EU Takes Another Step Towards Adopting SPC Waiver Proposal

Regulatory NewsRegulatory News | 20 February 2019 |  By 

The European Union’s proposal to allow manufacturing waivers to supplementary protection certificates (SPC) is one step closer to adoption after EU ambassadors endorsed a compromise reached on 14 February with the European Parliament during a meeting of the Committee of the Permanent Representatives (Coreper) on Wednesday.
Now that the draft regulation has been agreed to, it will undergo a legal and linguistic review before being sent to the European Parliament and Council for formal adoption.
Under the proposal, generic and biosimilar makers would be able to manufacture products protected by an SPC for export to non-EU countries where market protection for those products have either expired or never existed during the final six months of the SPC. The proposal would also allow for the stockpiling of generic and biosimilars intended for the EU market during those six months to promote faster market entry.
To qualify for a waiver under the proposal, a generic or biosimilar manufacturer will be required to notify both regulators in the member state where production will take place and the SPC holder three months before production begins.
Products produced under an SPC waiver for export will also be required to bear a label marking them as export-only under the proposed regulation.
The proposal also includes a three-year transition period during which SPC waivers will only be granted for SPCs that were applied for on or after the regulation enters into force. Afterwards, the regulation will be extended to SPCs that were applied for prior to the regulation that were issued after the regulation came into effect.
Despite the proposal limiting all manufacturing under an SPC waiver to the last six months of the SPC term, the European Federation of Pharmaceutical Industries and Associations (EFPIA) still strongly opposes the regulation.
“These unbalanced and disproportionate amendments allowing the stockpiling of generic medicines for six months, an early implementation date and a lack of safeguards recalibrates the European economy from a knowledge-based region at the cutting edge of research, development and medical innovation to a Europe that is not competitive on the global R&D stage and fails to attract investments for the benefit of patients,” EFPIA wrote last week following the trilogue agreement on the proposal.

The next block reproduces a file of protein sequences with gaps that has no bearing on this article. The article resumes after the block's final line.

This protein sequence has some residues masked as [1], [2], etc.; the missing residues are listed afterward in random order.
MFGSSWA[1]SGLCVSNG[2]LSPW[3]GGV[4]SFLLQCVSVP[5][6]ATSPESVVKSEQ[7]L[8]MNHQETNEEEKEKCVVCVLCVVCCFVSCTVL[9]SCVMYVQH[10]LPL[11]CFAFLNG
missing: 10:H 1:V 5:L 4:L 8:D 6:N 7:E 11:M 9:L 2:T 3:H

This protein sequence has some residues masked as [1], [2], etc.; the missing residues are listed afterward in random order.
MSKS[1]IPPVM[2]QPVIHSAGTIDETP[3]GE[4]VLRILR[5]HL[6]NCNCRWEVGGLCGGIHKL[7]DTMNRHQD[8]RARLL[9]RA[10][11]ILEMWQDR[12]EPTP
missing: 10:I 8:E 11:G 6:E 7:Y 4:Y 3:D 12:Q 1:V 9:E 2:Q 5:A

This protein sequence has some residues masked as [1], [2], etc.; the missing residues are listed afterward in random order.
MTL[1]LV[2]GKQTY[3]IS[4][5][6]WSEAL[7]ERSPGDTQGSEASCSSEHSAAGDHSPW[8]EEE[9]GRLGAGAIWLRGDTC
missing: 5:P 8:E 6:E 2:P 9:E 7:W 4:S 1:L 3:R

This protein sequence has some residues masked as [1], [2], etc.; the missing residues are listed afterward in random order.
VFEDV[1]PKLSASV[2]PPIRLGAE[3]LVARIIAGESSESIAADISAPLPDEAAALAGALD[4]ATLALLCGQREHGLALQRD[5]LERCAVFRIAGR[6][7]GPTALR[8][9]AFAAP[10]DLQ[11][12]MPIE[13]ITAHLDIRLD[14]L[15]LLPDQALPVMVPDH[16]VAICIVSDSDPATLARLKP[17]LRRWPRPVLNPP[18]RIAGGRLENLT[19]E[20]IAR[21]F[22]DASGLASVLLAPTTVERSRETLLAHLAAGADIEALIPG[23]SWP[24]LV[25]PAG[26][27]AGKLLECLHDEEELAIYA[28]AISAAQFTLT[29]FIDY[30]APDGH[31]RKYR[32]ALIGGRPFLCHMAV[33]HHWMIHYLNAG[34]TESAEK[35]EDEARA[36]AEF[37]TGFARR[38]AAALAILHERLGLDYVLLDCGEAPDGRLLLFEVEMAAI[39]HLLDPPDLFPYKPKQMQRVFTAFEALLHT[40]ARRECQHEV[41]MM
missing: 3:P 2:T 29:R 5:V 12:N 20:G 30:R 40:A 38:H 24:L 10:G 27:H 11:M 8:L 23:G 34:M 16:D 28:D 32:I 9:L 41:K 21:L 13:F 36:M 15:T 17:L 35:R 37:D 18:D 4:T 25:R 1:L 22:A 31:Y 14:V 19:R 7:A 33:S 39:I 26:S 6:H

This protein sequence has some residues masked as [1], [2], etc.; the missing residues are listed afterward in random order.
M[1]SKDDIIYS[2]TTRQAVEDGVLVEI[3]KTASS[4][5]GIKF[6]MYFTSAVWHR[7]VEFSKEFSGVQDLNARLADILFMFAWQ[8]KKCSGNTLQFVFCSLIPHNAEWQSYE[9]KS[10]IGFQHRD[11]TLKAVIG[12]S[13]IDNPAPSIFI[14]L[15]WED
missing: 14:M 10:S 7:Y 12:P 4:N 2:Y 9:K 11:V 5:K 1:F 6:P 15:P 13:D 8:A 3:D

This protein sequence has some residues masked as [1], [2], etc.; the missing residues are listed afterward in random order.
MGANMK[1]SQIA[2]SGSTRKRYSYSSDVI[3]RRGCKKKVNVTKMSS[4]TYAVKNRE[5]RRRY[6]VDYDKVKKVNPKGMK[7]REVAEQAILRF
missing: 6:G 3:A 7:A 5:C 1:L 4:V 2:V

However, the Council of the EU argues the proposal will “contribute to Europe’s competitiveness as a hub for pharmaceutical R&D and manufacturing” for generic and biosimilar medicines, and estimates that over the next decade the proposal will lead to the creation of 20,000-25,000 new jobs and generate more than €1 billion in net annual export sales.
Medicines for Europe, which represents European generic and biosimilar manufacturers, says it applauds the compromise but argues that the notification requirements under the proposal are “unnecessary and redundant.”
“This will require generic and biosimilar medicines manufacturers to publish commercially confidential information to allegedly prevent our industry from circumventing the rules of the waiver – notably the re-import of medicines manufactured under the export waiver for day-one launch. This is obviously redundant now that the manufacturing waiver also authorizes its use for day-one launch manufacturing,” Medicines for Europe writes.
Press Release, Draft Regulation


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